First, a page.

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Post-holiday dieting with low-calorie white wines
By John H. Isacs

Everyday during the New Year holiday I ran and exercised. But Monkey Year celebrations were not kind to my waistline. Like many readers I ate and drank to excess during the holiday (wines, holiday dishes, chocolate and other sweets were all part of my celebrations) and now I must pay the price and find a way to lose weight and detox. The good news is that this goal can be achieved while still enjoying wine. The key is picking the right wines.

If you respect your taste buds I suggest avoiding specially produced diet wines. They’re awful. Instead you can pick quality wines from cooler climates that are naturally lower in calories. Alcohol and sugar in wines means more calories so a dry wine with lower alcohol has fewer calories. Simply put, when watching your calories avoid high alcohol and sweet wines of any kind. In general, white wines tend to be lower in calories than red wines.

Its also important to understand that its not only what’s in your glass that counts, its also important to pick wine styles that inspire you to eat light and healthy. In other words, big red wines that pair beautifully with whopping slabs of fatty red meats are not the best options. Think light and white.

In addition to picking the appropriate white wine, there are also some clever tricks that will limit your caloric intake. A super sized glass of water before drinking your first glass of wine will quench your thirst so you’re drinking for flavor and not to hydrate. Another option is to make your first glass a wine spritzer thereby eliminating half the calories while quenching your thirst. When its time to savor your wine inviolate, lower alcohol, cool climate whites are the way to go. Some of the best examples come from northern and central Italy.


Nestled on the step hills of the Italian Alps is the wine region of Alto Adige. The northern most wine region in Italy features steep hillside vineyards that slope down to the Adige River and its tributaries. The combination of sloping vineyards with excellent exposure to the sun and a climate featuring sunny days and cool evenings results in some of the world’s most fresh and fragrant white wines. Better yet, they are relatively low in calories.

Three particularly aromatic and tasty styles of wines from this region are Pinot Grigio, Sauvignon Blanc and Gewurztraminer. Pinot Grigio is the most approachable and popular. Good Alto Adige Pinot Grigios offer an abundance of ripe fruit scents and flavors, good weighty mouthfeel and restrained acidity. Their graceful and friendly characters have made them some of the most popular white wines globally. The Sauvignon Blanc wines of this region are equally aromatic but feature greater acidity and complexity. Gewurztraminer wines from Alto Adige offer an abundance of exotic floral and spice sensations often with a pleasant slightly oily texture.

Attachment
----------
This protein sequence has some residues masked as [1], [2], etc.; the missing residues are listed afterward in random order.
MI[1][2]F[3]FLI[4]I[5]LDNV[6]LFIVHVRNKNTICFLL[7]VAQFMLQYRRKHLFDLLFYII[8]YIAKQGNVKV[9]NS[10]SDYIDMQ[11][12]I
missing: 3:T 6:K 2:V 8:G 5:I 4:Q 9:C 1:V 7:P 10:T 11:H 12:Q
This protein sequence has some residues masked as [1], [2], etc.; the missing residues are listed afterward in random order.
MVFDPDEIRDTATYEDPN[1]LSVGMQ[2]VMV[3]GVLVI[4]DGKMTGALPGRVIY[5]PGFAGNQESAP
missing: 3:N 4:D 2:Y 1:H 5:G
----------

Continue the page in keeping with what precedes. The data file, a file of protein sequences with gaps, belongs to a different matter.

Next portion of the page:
The good fruity and fresh nature of Alto Adige whites makes them very good companions to healthy, low calorie foods. From garden fresh salads, steamed and sautéed fish to healthy nut and seed snacks — there’s always a white wine from Alto Adige that will augment your healthy lifestyle.

Many of the best wineries in Alto Adige are small to medium in size and family-owned. Two of my favorite producers are Alois Lageder and Elena Walch. Alois Lageder has been making wines since 1823 and is a fifth-generation, family-owned winery with a range of beautifully made white and red wines. Elena Walch married into a family who owned two of the region’s most acclaimed estates and has worked tirelessly to make them even better. Her wines are consistently good and feature a range of personalities.

Another top Alto Adige producer with wines in Shanghai is St Michael Eppan.

Another relatively low calorie Italian white wine style is Orvieto from Umbria in central Italy. Orvieto is a charming wine made using the Trebbiano, Grechetto, Drupeggio and other Italian white grapes that are cultivated on the hills surrounding the hilltop village of Orvieto and adjacent towns. Though sweet, semi-sweet and even red Orvieto wines can be found, the most prevalent and famous wine from this area is a light to medium body, dry white wine. Orvieto whites are typically low in alcohol and feature a straw-yellow color with enticing fruity and floral aromas and crisp peachy flavors. While not considered a serious or great wine, a good Orvieto white wine is quite a pleasing and food-friendly wine.

Like the whites of Alto Adige, Orvieto wines pair nicely with healthy foods that are part of your detox regime. In Shanghai, I suggest choosing an Orvieto Classico instead of a standard Orvieto. The classico wines come from the most select vineyards near the town of Orvieto and tend to have more concentration and structure. This is important because the basic Orvieto, while charming when enjoyed in Umbria, does not travel as well as the weightier classico versions. All Orvieto wines should be consumed young while their aromas and fruity flavors are still fresh.

Several well-known Tuscan producers make Orvieto Classico wines from their own or cooperating vineyards in Umbria. These producers include Ruffino, Antinori and Carpineto and their wines are easy to find in Shanghai. Harder to find, but worth the search, are Orvieto Classico wines from small Umbrian producers like Barberiani and Conte Vaselli.

Other whites that are relatively low in calories are Albarinos from Rias Byass in Northwest Spain, Muscadet from the Loire Valley in France, Riesling Kabinett from Germany and pas dosage Champagne and other “zero dosage” sparklers with no sugar added. All these charming whites mean your post holiday detox campaign doesn’t have to be painful and tasteless.



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